In 1950 there were fewer stars bigger than Bergman, who had appeared in a string of hits including Intermezzo, Casablanca, Joan of Arc and The Bells of St. Mary's, and had won an Academy Award as Best Actress for Gaslight. She then became involved in a scandal - an affair with director Roberto Rossellini (they were both married to other people at the time) which left her pregnant, and her reputation in tatters. Her adultery got her denounced on the floor of the U.S. Senate (as "a horrible example of womanhood") and disinvited from The Ed Sullivan Show, and she remained in something of an exile even after winning her second Oscar in 1958 for Anastasia. It wasn't until 1958, when she made a triumphant appearance as a presenter at the Oscarcast, that she returned to the American spotlight, and even then the lengthy ovation she received from the audience was controversial - some felt it amounted to a tacit endorsement of her past behavior.
This week, Bergman prepares for a rare television appearance, in the drama Twenty-Four Hours in a Woman's Life* on CBS Monday night. Gilbert Millstein's profile only alludes to that scandal, remarking that "in the last two decades, she has been successively praised, blamed, boycotted, picked over, analyzed, adjured, sympathized with, litigated over and clasped once more to the public breast without any noticeable erosion." Bergman herself says that "Everybody feels that you belong to them. I would have liked to have my own problems in peace, but it was not to be and I could not change any of it." Having played a nun in The Bells of St. Mary's and a saint in Joan of Arc led people to view her not as a woman, but through the prism of the roles she played.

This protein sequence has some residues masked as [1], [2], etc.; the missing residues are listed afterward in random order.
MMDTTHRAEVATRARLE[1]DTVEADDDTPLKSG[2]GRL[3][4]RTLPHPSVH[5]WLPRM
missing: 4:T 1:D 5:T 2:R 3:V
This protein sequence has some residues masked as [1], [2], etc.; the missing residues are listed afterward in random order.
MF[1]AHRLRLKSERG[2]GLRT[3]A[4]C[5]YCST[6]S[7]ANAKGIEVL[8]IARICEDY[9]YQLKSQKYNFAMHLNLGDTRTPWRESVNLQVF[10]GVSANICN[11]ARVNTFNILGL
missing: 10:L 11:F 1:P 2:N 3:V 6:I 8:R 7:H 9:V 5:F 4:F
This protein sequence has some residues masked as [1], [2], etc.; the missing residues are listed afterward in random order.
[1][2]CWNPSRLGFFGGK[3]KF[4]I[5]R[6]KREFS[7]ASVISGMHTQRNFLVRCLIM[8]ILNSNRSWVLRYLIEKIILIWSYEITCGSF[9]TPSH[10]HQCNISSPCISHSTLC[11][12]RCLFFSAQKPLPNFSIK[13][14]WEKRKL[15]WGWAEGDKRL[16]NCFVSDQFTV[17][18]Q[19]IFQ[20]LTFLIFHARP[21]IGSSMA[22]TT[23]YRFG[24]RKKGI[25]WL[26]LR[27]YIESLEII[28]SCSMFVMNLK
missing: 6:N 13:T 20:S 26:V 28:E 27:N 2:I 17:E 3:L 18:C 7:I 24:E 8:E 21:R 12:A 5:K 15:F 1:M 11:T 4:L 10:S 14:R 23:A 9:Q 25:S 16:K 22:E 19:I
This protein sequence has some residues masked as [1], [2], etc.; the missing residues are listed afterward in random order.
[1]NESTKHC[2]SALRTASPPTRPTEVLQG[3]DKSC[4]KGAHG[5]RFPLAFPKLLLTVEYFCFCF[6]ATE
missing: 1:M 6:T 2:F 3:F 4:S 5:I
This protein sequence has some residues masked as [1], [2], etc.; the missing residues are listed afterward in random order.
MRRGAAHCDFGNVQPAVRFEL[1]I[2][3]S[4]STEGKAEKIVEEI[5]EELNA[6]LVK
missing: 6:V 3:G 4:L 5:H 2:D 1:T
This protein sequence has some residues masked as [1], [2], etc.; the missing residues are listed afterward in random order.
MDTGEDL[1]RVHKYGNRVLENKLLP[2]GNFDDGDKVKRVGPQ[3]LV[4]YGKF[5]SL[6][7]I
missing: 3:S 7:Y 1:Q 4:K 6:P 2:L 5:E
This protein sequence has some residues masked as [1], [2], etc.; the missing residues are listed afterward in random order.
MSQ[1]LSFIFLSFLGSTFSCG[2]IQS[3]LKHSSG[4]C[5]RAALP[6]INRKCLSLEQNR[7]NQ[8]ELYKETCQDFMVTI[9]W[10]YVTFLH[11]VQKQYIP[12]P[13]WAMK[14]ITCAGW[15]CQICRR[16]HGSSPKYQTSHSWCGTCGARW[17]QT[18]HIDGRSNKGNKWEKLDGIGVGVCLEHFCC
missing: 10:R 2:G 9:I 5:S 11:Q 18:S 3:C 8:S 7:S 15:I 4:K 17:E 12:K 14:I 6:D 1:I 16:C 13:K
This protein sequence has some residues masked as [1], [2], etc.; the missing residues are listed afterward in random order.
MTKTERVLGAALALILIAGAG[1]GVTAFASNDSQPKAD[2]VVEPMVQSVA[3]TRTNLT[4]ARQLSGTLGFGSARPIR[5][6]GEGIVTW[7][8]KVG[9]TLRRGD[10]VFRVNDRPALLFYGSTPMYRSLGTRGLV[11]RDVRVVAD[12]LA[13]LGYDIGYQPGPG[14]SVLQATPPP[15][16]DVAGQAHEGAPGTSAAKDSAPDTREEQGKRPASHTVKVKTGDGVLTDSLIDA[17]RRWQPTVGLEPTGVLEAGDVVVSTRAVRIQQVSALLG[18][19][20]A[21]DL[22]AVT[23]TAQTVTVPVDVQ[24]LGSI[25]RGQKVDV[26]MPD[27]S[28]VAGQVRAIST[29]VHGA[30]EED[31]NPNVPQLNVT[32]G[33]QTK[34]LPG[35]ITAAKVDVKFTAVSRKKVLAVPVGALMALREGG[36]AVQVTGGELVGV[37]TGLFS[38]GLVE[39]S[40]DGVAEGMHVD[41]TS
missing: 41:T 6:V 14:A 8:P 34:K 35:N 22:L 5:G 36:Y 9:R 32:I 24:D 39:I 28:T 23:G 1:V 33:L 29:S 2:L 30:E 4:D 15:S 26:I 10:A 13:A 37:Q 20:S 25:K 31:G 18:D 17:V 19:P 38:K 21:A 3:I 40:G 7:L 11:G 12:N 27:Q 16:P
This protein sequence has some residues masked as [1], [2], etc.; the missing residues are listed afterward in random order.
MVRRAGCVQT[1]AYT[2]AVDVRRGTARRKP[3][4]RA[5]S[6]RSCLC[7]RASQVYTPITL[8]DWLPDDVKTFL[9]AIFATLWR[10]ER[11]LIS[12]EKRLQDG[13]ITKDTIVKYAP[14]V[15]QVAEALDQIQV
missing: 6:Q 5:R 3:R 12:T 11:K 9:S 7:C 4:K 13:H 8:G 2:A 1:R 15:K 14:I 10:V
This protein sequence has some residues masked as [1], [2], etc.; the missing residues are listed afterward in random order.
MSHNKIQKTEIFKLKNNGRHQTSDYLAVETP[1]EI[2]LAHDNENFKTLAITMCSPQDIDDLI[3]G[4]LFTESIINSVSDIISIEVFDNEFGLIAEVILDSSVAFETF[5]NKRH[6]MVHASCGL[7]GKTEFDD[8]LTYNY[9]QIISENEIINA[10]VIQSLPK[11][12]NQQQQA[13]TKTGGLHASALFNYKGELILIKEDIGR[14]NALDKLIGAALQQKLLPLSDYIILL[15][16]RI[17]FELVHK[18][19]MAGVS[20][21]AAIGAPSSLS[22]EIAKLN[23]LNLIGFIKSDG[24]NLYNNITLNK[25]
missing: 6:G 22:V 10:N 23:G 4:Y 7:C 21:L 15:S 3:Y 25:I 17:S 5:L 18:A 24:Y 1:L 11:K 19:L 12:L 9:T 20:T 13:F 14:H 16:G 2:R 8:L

*Written by John Mortimer, better known as the creator of Rumpole of the Bailey.
|SOURCE: HADLEY TV GUIDE COLLECTION|
The fallout over Ingrid Bergman's scandal was probably excessive (didn't the Senate have anything better to do?) but it came from a period in time when there was a common moral code, a sense of right and wrong that was generally accepted by a majority of the public. If people lacked charity in their reaction, it could be said that their hearts might have been in the right place.
Ultimately, though, it's time to live and let live. Ingrid Bergman, her elegance and her talent, are back - and we're the more fortunate for it.
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